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I am looking to create a site composed of different panels. Let's say we have 4 panels. Each panel takes up the whole screen at a given point in time, and looks something similar to this

--------------------------------
|     home     ||     about    |
|    a menu    ||    a menu    |
|              ||              |
--------------------------------
--------------------------------
|    contact   ||     jobs     |
|    a menu    ||    a menu    |
|              ||              |
--------------------------------

Let's say I now click on the "jobs" link through the home page. I'd like the screen to scroll with an animation vertically, to the bottom right hand corner of the container that contains all the items.

This is not that much of a problem, and I am aware I can achieve that with a plugin such as ScrollTo.

Now imagine that instead of just 4 pages, I have 16. This plugin can easily be scaled, but since so many elements exist on the page (each panel contains images, text, menu, titles, etc...), the site slows down substantially.

I can resolve this problem when I am already on a given page, by hiding all the other pages -- but how can I handle all the elements while animating from one panel to another? Any ideas for implementation?

Thank you!

share|improve this question
    
It is a bad idea to load all of this to the dom initially. You have to consider what is more important, a little load time and a fast page post load, or no load time (except up front) and a very slow page. There is a direct relation between the number of elements in the dom and how fast the page reacts. This sort of page would likely be near unusable in older browsers like IE7. –  aepheus Aug 3 '11 at 22:27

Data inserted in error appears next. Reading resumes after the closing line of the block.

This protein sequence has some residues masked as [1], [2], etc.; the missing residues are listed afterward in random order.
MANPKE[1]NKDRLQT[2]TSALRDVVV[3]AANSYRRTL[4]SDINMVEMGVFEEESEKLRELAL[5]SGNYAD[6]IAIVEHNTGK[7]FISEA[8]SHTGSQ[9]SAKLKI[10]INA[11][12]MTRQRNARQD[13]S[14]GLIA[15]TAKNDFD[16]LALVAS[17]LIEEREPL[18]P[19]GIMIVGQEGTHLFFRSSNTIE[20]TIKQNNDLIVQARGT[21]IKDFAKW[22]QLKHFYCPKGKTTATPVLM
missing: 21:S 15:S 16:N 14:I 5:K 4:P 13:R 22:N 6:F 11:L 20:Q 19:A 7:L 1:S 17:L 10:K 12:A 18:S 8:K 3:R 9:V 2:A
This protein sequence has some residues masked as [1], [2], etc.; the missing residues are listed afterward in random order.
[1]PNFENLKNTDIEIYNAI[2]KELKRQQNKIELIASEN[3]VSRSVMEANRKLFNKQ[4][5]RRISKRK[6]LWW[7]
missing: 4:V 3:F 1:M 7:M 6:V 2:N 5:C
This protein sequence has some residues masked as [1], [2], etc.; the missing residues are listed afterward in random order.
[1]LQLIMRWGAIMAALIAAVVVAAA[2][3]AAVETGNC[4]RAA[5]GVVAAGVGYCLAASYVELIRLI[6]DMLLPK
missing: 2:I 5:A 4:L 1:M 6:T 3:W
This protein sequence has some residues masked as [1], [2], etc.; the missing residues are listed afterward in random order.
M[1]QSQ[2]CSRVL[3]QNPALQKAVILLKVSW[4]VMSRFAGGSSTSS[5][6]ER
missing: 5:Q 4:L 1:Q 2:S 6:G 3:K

4 Answers 4

up vote 2 down vote accepted
+50

2Cents:

  • by default all panels except the active are hidden AND have an additional css class (e.g. "panel-simplified")
  • panel-simplified reduces the layout to the absolute minimum: no advanced css3 techniques, only selected content is shown, maybe even dummy content
  • on click the target panel gains full beauty / loses panel-simplified
  • only the necessary panels, which are "passed along" are shown (min: 2panels, max: ~ 10 panels (0,0) -> (4/4))

e.g. State before (0,0) -> (2,2). Hidden panels without a label.

----------------------------------------------------------------
|    (0,0)     ||     (1,0)    ||     (2,0)    ||     (3,0)    |
|    FULL      ||      SIMP    ||              ||              |
----------------------------------------------------------------
----------------------------------------------------------------
|    (0,1)     ||     (1,1)    ||     (2,1)    ||     (3,1)    |
|     SIMP     ||     SIMP     ||      SIMP    ||              |
----------------------------------------------------------------
----------------------------------------------------------------
|    (0,2)     ||     (1,2)    ||     (2,2)    ||     (3,2)    |
|              ||     SIMP     ||      FULL    ||              |
----------------------------------------------------------------
----------------------------------------------------------------
|    (0,3)     ||     (1,3)    ||     (2,3)    ||     (3,3)    |
|              ||              ||              ||              |
----------------------------------------------------------------
share|improve this answer
    
Awesome, exactly the algorithm I ended up implementing. The only problem I'm faced with now is calclulating which elements are going to be 'passed along' -- the scrollTo plugin doesn't seem to have any indication of that. Any ideas for implementation? –  yuval Aug 4 '11 at 2:43
    
Sry, would have loved to answer quicker. But truely had no time at all. Anyway, I've you are still looking for something. This might be a first step / quick solution. A bit hackish to say the least, but it might fit your needs. jsfiddle.net/SunnyRed/bg9ct Best of Luck. –  SunnyRed Aug 7 '11 at 0:58
    
WHOA! Thanks you SO much. Can't wait to try it out, but it'll have to wait for the afternoon (it's 3AM here now :)) –  yuval Aug 9 '11 at 10:00